3. The system of claim 1 in which the entry barrier solenoid is held closed by a spring means, the input of an authorized personal identification number results in a 3V control microprocessor output that actuates the open solenoid dead bolt barrier, a compression of the spring means for holding the dead bolt in a closed position and the spring means being restricted by the action of the solenoid and unlocking of the deadbolt barrier.

4. The system of claim 3 in which the duration of the time delay holding the deadbolt spring in a compressed position may be varied by inputting instructions into the control microprocessor via the keypad.

Description:

BACKGROUND OF THE INVENTION

[0001] Banks and certain business establishments have a need for very secure safes. In these circumstances a high security safe may be appropriately accessed by more than one person. Often, repeated access by a number of trusted employees and officers of the institution is required for efficient conduct of the business.

[0002] Large high security safe installations are typically set within thick hardened steel vault enclosures that include massive or roller-mounted steel doors. These massive doors often require considerable force to open or close and accordingly, where electrically driven, require significant electrical power to actuate. The lock bolts on deadbolts in the larger safes are massive and require significant power to move. Whatever the large safe vault design, substantial power is required to unlock and open and to close and lock.

[0003] Traditionally, safes were unlocked or prepared for access by operation of a mechanical combination lock. The combination for access to the safe was set by a qualified locksmith. Each person with authorized access to the safe would be furnished with the safe lock combination. The authorized person would then commit the operable lock combination to memory for later use.

[0004] In the event one of the authorized access persons left employment in the institution, or the access combination was believed compromised, the access combination had to be changed by a locksmith and all authorized persons were required to learn and memorize a new combination.

[0005] It is convenient to have a record identifying which authorized person entered the safe and the time of his or her entry. The mechanical combination lock with shared multi person access makes it difficult to create or maintain accurate records of access events.

[0006] The appearance of secure electronic locks is a relatively recent development. Many electronic locks have been described in the patent literature, each of these earlier lock systems have been devised to provide one or more improved features such as recording each access event or, for example, providing less expensive change in the access code. However, none of these earlier electronic lock systems have been applicable to the unique set of high security yet convenient multiple person authorized access desired in larger high security safe vault installations.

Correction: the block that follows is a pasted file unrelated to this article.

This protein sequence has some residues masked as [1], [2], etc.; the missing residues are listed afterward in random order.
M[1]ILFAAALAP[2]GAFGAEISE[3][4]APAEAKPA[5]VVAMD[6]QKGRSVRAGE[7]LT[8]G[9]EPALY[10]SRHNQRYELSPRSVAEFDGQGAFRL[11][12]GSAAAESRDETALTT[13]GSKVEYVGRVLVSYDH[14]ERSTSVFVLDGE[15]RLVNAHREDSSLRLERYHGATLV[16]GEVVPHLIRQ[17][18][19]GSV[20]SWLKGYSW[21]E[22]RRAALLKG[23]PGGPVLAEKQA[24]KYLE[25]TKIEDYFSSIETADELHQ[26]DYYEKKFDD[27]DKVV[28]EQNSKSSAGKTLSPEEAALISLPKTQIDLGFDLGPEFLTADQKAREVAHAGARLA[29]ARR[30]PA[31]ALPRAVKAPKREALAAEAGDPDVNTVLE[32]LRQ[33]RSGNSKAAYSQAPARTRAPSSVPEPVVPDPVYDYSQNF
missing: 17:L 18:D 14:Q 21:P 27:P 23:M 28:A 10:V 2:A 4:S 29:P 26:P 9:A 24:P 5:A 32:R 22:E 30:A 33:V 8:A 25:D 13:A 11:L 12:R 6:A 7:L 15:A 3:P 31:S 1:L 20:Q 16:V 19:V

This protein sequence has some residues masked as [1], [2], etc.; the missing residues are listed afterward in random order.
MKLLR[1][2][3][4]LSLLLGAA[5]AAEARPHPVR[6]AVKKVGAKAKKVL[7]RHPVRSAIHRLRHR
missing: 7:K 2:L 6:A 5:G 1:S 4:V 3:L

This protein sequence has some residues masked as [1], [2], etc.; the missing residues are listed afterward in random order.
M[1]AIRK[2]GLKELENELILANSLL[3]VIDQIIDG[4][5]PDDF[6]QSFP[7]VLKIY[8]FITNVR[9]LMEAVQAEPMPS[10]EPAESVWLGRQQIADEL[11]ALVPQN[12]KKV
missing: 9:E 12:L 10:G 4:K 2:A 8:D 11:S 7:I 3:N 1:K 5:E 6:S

SUMMARY OF THE INVENTION

[0007] The invention is comprised of multistage means for identifying and determining the authorization of a person attempting to enter a large safe entry barrier. The multiple stages include an access card means furnished each authorized person, access card reader and keypad digital signal input means. A first microprocessor, the access card signal being entered into the first microprocessor. A control microprocessor, the keypad digital signal being entered into the control microprocessor. The first and control microprocessors having Read Only Memories (ROM) into which authorized identification codes are entered upon which identification codes may be matched or, if not matched, the access will be denied. Solenoid operated dead bolt locks are mounted upon the safe entry barrier. A source of high voltage DC electric power, electrical switch means for energizing the deadbolt solenoid to alternately assume an open position or a closed position by connecting the higher voltage DC electrical power source through the switch. The digital signal input derived from the control microprocessor provides information to control the switch means, whereby a massive safe solenoid lock may be operated while maintaining high security protocol.

OBJECTS OF THE INVENTION

[0008] A first object of the present invention is to provide a highly secure electronic lock system having sufficient power adapted to unlocking and opening or securely locking a safe vault door having movable dead lock bolts.

[0009] Another object of my invention is to provide an electronic system for secure authorized multi-person user access to a safe installation.

[0010] Another object of my invention is to provide an electronic system utilizing both an access card and a numerical Personal Identification Number wherein the secure lock system actuates using sufficient augmented electric power a solenoid-controlled deadbolt access control barrier to a safe installation.

[0011] Still another object of my invention is to provide an electronic secure lock system which provides inexpensive and readily executed changes in access codes for one or more of several authorized persons wherein such access code changes require no extensive mechanical safe lock adjustments.